This Fact Sheet is not relevant in your region
Sorry, this Fact Sheet is not relevant in your region. Please go to the Fact Sheet library to see Fact Sheets relevant in your region.
Gas and electricity arrears (Scotland)
This fact sheet covers Scotland. We also have a version for England & Wales if you need it.
Use this fact sheet to:
- help you to deal with your domestic energy bills;
- understand how to prevent disconnection of your domestic energy supply;
- find out how to get cheaper domestic energy;
- help you to complain about your domestic energy supplier; and
- get advice about energy efficiency.
Most of the advice in this fact sheet can be used to deal with both domestic gas and domestic electricity debts. Where advice is linked to a particular kind of energy, it says so.
The sample letters mentioned in this fact sheet can be filled in on our website.
I’m struggling to pay my energy bills
If you have received a high bill and you are not sure how you are going to pay, there are some key steps to take to make it easier for you to deal with.
Check your bill
Bills based on estimated readings may be wrong. If you can take your own readings, read your gas and electricity meters and send the current readings to your supplier. The contact details will be on your bill. Doing this will make your bill more accurate. Bear in mind that if your readings are higher than your supplier’s estimated readings, you may end up with a bigger bill by updating your readings in this way.
It’s always a good idea to make a note of your meter readings when you move into or out of your home. Send your readings to your supplier to get an accurate bill if you are leaving or a clear starting point if you are the new occupier. If you aren’t sure how to read your meter, the Citizens Advice website www.citizensadvice.org.uk has a page How to read your energy meter which may help. Alternatively, have a look on your supplier's website to see if they give you the information there. Try to give your supplier at least 48 hours’ notice of your intention to move out, so that they can arrange to read your meter. Your bill might not be what you expect for a number of different reasons: estimated readings, readings from the wrong meter, a mistake in the meter readings or even a faulty meter. See the page If your energy bill seems too high or low on the Citizens Advice website www.citizensadvice.org.uk for advice on what to do in each case.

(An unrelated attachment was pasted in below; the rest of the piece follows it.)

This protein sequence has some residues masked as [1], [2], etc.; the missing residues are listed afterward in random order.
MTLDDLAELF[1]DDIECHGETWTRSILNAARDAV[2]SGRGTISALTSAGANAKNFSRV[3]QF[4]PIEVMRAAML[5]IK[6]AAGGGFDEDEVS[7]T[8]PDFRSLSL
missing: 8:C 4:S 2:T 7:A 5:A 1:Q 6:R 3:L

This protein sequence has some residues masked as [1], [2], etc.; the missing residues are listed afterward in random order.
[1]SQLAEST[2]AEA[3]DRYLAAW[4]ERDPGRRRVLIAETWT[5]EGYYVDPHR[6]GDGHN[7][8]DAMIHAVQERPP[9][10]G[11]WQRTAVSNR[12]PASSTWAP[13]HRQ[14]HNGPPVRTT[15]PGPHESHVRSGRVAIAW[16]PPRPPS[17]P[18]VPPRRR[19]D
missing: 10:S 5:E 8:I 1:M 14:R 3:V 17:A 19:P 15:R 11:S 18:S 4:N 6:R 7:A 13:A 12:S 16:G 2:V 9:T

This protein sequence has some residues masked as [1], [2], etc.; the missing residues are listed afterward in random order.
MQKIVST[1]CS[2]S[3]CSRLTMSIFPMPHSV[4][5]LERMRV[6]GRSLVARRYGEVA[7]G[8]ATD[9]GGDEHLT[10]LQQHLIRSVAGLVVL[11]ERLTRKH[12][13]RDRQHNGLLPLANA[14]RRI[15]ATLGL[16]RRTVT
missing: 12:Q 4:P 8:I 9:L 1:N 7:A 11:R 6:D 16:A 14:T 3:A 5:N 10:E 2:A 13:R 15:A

If you are not the person named on the bill (for example, if it is in the name of someone who has left your home), you may not be legally responsible for the debt up to the date they left. If you are in this position, tell your supplier that you may not be legally responsible for the whole bill. Contact Advice Direct Scotland's energy advice service for help in sorting out what you do and what you don’t owe to your supplier. See the Useful contacts section for details or contact us for advice. The Citizens Advice website www.citizensadvice.org.uk has an interactive page Find out if you’re responsible for paying an energy bill which can help you work out whether you are responsible or not.
Who is my supplier?
See the page Find out who your gas or electricity supplier is on the Citizens Advice website www.citizensadvice.org.uk.
Ofgem, the energy regulator, introduced the energy price cap to keep prices fair if you do not choose your tariff or if you are on a supplier’s standard variable tariff. The price cap limits what you can be charged for each unit of energy that you use. Your bills will still go up if you use more energy.